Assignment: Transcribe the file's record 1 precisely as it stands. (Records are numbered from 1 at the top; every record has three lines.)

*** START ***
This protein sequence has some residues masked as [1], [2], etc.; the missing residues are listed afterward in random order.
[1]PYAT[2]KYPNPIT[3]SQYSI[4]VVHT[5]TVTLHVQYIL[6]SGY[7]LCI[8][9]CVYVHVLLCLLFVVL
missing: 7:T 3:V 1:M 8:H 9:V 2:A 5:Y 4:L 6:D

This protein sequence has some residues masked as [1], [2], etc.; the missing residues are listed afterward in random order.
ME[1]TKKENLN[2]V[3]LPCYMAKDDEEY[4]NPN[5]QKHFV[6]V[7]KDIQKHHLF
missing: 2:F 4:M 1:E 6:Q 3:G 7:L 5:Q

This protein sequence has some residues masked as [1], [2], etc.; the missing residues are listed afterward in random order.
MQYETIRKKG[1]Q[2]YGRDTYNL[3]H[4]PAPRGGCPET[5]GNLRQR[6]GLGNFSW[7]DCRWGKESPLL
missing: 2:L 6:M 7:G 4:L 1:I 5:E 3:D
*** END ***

This protein sequence has some residues masked as [1], [2], etc.; the missing residues are listed afterward in random order.
[1]PYAT[2]KYPNPIT[3]SQYSI[4]VVHT[5]TVTLHVQYIL[6]SGY[7]LCI[8][9]CVYVHVLLCLLFVVL
missing: 7:T 3:V 1:M 8:H 9:V 2:A 5:Y 4:L 6:D